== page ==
Q. The IITs and NITs offer different subjects while the IIITs concentrate only on one subject, IT. How does that work?

A. IT was initially taken as computers and communication. Now, IT has gone much beyond that, impacts a lot of things. Information technology is not computer science, but it is pervasive technology. We are lucky we are in Bengaluru and have the right kind of people. We are very interdisciplinary, even though we might do communication engineering.

We have a neurosurgeon from NIMHANS [National Institute of Mental Health and Neurosciences] who is doing a PhD in computer science engineering with us. He feels that the next generation of robots will do brain surgery.

We also do something in the mental health space. We are not open about mental health and so, the reach on mental health is very limited. Along with NIMHANS, we came up with an application. Anyone who has a problem can upload in the app with complete confidentiality and seek doctor’s advice. The system finds the doctors nearby and the doctors decide whether to connect with the patient to a hospital. So, you get an idea that IT is all over, and wherever there is scope for IT, we are interested. That is why we are not just an institute of information technology, but our scale and scope are far, far larger. We do many things that even the IITs don’t do.

Q. Now, there will be an IIIT in Myanmar.

A. The Myanmar government thought that they should have an institute in information technology and they had asked the Japanese. The Japanese agreed to set up an engineering institute that would concentrate on chemical and mechanical engineering because they felt that is what they are good at. The Japanese friends only suggested that they should seek help from India. They next connected with S M Krishna, then the external affairs minister. The project came to me. That is how Myanmar International Institute of Information Technology (MIIIT) Mandalay came into existence.

Last December, the first batch ought to have graduated, but because of COVID, things are stuck.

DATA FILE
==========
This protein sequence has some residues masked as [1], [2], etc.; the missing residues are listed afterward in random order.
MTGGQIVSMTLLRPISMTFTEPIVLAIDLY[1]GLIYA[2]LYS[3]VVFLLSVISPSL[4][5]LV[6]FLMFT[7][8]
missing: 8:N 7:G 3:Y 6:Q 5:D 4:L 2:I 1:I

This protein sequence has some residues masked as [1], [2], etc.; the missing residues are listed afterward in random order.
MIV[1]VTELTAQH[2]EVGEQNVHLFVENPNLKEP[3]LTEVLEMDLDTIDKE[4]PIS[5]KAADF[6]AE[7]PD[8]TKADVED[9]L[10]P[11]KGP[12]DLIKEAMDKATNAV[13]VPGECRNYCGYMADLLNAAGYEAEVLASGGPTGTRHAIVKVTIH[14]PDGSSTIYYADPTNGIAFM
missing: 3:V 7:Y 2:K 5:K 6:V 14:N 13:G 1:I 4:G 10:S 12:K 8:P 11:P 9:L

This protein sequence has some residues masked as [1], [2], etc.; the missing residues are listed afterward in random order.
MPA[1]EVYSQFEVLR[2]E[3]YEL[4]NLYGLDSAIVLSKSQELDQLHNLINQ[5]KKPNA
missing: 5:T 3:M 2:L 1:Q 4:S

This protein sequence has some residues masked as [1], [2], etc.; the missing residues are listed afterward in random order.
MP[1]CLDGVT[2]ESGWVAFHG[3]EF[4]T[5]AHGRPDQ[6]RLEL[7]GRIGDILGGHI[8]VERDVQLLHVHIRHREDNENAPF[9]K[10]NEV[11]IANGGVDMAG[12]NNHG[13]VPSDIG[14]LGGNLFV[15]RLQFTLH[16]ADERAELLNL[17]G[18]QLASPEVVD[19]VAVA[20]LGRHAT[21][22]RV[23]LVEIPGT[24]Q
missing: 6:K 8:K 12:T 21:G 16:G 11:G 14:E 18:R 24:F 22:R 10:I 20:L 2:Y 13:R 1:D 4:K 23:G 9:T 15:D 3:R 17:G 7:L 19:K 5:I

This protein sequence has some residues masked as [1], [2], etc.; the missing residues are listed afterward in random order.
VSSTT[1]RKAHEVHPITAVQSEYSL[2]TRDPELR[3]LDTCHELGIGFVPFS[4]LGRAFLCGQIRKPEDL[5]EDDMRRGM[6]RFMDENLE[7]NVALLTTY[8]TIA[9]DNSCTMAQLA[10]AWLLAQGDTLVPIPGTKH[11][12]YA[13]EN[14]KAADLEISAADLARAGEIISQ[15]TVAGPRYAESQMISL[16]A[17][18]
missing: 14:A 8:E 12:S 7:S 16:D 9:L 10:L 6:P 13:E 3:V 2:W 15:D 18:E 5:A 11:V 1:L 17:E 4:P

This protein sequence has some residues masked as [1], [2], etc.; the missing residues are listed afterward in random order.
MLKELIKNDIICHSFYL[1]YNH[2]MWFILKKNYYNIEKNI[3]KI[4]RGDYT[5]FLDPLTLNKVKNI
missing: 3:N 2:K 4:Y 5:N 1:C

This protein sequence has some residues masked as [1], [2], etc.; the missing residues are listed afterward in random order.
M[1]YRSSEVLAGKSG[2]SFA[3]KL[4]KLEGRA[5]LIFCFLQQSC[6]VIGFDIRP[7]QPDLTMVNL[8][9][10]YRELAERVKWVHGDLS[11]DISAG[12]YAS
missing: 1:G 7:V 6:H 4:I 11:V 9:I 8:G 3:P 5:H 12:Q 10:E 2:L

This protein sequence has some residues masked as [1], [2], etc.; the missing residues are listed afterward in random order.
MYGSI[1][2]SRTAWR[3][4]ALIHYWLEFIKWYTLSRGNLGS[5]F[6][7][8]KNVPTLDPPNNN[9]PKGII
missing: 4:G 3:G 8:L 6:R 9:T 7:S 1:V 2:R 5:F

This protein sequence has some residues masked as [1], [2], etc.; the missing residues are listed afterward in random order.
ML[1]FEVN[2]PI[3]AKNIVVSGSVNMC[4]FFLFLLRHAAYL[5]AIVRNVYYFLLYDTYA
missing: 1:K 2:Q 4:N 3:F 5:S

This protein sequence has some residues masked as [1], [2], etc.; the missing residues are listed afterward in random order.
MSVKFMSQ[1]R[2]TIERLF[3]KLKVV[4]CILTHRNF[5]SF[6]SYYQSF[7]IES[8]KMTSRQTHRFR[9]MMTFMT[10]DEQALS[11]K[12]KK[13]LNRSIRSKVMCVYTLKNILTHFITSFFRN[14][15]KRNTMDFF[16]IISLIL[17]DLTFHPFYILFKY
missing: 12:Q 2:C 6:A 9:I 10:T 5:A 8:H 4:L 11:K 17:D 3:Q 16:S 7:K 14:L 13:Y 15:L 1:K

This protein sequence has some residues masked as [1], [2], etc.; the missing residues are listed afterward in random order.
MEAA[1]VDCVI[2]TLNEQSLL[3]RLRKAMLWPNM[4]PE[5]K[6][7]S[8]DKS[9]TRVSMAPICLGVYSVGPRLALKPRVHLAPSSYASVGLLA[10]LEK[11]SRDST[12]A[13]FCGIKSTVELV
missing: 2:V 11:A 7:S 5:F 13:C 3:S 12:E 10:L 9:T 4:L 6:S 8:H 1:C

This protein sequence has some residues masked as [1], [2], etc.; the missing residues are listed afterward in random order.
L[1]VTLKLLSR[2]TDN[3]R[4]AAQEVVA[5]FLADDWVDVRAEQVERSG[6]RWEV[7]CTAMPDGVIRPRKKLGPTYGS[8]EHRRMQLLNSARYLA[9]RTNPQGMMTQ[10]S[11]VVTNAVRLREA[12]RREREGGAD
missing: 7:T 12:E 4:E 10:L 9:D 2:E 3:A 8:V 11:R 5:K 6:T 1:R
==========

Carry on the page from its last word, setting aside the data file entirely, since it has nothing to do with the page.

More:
Q. According to the new National Educational Policy (NEP), a student can exit even after six months, after completing a certificate course. What is your opinion on that?

A. The NEP is absolutely in the right direction. But people have to be mentally ready to accept such changes. It is the society that needs to change. Initially, it will be tough to implement, but gradually, it will take shape.

Q. How are engineering students coping with online classes?

A. I believe Zoom is not a good substitute for face-to-face teaching. But even if 70 percent to 80 percent of the course can be covered, it is something...You don’t do assignments and all other work on your own. You do it after discussing it with friends or the professor. So, things are tough. That seriousness is missing in online classes. As an educationist, I would say that by moving all classes online, we have not done justice. We have done our best, but this is
not sufficient.

Q. Can you speak about your involvement in the Modular Open Source Identity Platform or MOSIP?

A. Aadhaar [the unique, 12-digit biometrics-based identity number] was done in 2009 and rolled out in 2013-2014. What happened was different sets of institutions like the World Bank, Bill and Melinda Gates Foundation wanted something similar for many countries that may not have the bandwidth to do it themselves. We were asked if we could design a solution that would be open source. By open-source, it was meant a skeleton-type developed software which can be customized according to the needs of the country. About 30 million dollars was given to IIIT Bangalore and I am the chair. The code was written by MindTree. Morocco is going live. Indonesia and Sri Lanka will go live this year. They are getting a little delayed because of COVID-19. This is a public good made in India for
the world.